"Let the saints be joyful in glory." - Psalm 149
Every year on November 1, All Saints Day, I remember Sacred Heart cemetery in the town I grew up in. It was a huge Polish cemetery situated on a long sloping hill next to a busy intersection and we passed it every day on our way almost everywhere. Normally, like all cemeteries, it gave me the creeps, especially because at the very top of the hill there was an enormous 19th century abandoned orphanage that scared me so much I wouldn’t even look at it. Naturally, I assumed that all the orphans’ parents were buried in the cemetery.
But on the night before November 1, starting at dusk, the entire cemetery would be lit up with thousands of red votive candles. It made it look like the dead were getting ready for a party, like they had turned on all the lights in the house.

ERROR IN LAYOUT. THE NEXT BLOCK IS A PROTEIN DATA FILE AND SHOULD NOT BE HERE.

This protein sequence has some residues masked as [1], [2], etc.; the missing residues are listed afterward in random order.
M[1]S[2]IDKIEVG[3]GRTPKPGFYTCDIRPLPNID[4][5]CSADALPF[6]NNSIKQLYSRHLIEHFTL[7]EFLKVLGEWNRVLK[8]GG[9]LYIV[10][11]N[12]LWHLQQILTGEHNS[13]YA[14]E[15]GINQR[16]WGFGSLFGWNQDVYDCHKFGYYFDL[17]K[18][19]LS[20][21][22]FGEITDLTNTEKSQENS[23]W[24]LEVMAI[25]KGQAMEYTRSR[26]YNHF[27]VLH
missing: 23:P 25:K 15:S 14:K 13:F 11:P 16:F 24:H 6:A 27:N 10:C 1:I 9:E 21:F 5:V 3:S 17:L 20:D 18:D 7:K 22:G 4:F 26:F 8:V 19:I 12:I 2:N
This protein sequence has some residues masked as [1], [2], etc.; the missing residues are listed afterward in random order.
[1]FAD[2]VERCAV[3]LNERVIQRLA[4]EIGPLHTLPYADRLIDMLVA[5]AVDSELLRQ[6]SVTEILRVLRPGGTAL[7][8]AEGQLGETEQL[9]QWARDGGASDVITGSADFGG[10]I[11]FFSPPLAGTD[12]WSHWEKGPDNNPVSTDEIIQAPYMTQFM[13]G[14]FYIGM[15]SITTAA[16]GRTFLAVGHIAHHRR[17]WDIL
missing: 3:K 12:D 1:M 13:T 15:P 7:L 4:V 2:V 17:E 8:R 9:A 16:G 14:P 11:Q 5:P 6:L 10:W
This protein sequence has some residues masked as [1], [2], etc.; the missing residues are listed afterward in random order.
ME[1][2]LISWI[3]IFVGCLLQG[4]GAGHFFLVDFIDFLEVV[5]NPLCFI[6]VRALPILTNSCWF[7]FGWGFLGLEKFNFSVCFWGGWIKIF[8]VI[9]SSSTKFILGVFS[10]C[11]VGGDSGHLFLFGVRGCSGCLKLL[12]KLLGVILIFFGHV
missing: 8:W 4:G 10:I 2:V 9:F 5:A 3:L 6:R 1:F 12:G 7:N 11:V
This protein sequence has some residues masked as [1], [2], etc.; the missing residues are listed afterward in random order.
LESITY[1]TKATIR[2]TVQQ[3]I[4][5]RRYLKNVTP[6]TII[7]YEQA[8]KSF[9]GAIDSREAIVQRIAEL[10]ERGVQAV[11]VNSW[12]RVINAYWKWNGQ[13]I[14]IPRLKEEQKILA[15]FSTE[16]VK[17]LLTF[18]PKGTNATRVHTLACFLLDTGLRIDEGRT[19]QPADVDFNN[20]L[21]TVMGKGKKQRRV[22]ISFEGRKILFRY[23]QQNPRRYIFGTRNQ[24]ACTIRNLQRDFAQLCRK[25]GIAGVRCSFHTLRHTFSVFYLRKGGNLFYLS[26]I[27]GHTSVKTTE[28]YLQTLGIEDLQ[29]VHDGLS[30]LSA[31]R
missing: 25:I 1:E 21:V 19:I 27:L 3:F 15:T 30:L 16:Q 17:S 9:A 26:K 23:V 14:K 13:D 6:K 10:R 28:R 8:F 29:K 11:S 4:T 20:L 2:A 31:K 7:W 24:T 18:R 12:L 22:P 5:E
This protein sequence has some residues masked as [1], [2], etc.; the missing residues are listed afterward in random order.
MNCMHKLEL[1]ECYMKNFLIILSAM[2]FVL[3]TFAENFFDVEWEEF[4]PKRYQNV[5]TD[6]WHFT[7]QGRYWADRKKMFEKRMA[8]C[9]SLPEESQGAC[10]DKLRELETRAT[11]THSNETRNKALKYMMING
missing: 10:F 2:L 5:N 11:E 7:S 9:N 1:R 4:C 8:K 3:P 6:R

I’m sure it seems odd to say the cemetery looked festive, but it really did. On that night, there was nothing "dead" about it. The effect was to confuse the categories of living and dead. It made the dead seem less separated from us, not so different from us. I used to think all those red candles burning all night on the graves must make the dead people happy, or at least cheer them up.
Of course that was what I thought when I was a kid afraid of cemeteries and orphanages. But now I wonder: why not? If death is not the end, then it’s not the end of cheer or even joy. And not theoretical, pie-in-the-sky joy, either. The real thing, the same happiness we know now, the kind that makes us put up Christmas lights. The kind of happiness that makes us wish it could last forever. Every year on All Saints Day, I wonder if it does.
Here’s hoping perpetual light means eternal joy. Amen.
Christina Villa is the Editorial Director of the Stillspeaking Writers' Group.